New US unemployment filings fell last week to their lowest level in 12 weeks, in a sign of easing pressure on the jobs market as coronavirus infections slow.
Initial jobless claims dropped to a seasonally adjusted 730,000 from 841,000 during the previous week, the labour department reported on Thursday. Economists had forecast that weekly claims would total 838,000.
The federal Pandemic Unemployment Assistance programme, which provides benefits to the self-employed and others who would not qualify for regular benefits, had about 451,000 new claimants on an unadjusted basis, down from 513,000.
The labour market’s recovery sputtered in recent months following a resurgence of coronavirus across most parts of the US. Now, with new infections declining and vaccinations boosting optimism, other economic indicators such as retail sales and activity in the manufacturing and services sectors started the year strong. However, weekly claims had been slow to recede.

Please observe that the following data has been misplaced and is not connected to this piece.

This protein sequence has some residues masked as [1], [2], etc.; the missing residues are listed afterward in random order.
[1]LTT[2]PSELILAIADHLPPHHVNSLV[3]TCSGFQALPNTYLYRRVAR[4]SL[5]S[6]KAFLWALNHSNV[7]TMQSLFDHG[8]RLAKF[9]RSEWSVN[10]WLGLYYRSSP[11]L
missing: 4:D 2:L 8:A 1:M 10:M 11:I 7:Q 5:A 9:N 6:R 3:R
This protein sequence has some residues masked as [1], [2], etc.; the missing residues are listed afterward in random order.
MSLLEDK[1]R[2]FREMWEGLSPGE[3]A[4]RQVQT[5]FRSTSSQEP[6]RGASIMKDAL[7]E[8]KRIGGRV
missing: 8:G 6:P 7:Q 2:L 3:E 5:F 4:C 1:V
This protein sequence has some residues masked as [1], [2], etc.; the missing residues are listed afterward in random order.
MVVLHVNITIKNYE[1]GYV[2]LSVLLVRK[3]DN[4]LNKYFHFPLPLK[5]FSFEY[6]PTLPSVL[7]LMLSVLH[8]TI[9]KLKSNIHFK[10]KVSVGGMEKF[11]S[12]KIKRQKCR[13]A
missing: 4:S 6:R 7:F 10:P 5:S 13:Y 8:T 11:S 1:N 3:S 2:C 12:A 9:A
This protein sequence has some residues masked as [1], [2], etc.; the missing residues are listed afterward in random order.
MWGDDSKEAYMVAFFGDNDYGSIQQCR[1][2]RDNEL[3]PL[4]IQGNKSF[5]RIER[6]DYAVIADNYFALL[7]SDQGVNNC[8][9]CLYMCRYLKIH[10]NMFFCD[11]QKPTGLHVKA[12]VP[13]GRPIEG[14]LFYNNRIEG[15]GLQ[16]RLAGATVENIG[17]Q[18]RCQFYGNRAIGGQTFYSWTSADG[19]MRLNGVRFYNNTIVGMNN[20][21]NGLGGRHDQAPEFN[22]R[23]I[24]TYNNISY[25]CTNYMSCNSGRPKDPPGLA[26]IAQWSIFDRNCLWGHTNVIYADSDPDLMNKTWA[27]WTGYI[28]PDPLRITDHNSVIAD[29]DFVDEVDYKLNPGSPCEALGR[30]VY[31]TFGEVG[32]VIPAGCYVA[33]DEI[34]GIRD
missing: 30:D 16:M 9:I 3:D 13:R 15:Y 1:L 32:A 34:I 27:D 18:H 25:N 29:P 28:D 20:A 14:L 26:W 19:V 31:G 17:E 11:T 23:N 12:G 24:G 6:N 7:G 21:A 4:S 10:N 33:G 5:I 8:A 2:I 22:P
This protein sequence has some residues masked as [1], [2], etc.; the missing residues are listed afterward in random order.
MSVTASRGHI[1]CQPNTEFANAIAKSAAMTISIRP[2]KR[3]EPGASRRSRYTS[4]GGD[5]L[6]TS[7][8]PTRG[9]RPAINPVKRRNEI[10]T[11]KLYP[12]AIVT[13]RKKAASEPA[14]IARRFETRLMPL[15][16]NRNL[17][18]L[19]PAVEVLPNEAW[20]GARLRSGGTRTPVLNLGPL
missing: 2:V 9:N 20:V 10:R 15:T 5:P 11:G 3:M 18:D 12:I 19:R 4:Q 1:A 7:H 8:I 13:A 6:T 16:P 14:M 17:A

There were 4.4m Americans actively collecting state jobless aid in the week that ended on February 13, compared with 4.5m a week earlier and 5.2m at the start of the year. The insured unemployment rate, considered an alternative measure of joblessness, fell to 3.1 per cent from 3.2 per cent. Economists have attributed some of the decline in continuing claims to unemployed workers exhausting regular benefits.
All state and federal programmes had a combined 19m people claiming benefits as of February 6, according to unadjusted figures that are reported on a two-week delay.
A federal increase to unemployment benefits — part of the December stimulus bill — has contributed at least in part to elevated levels of weekly jobless claims this year, economists have said. Some states including California, which boasts the largest economy in the US, have also maintained some coronavirus-related curbs on businesses and social activity.
Last week, California and Ohio recorded sharp declines in weekly claims, according to preliminary figures that are broken down by state.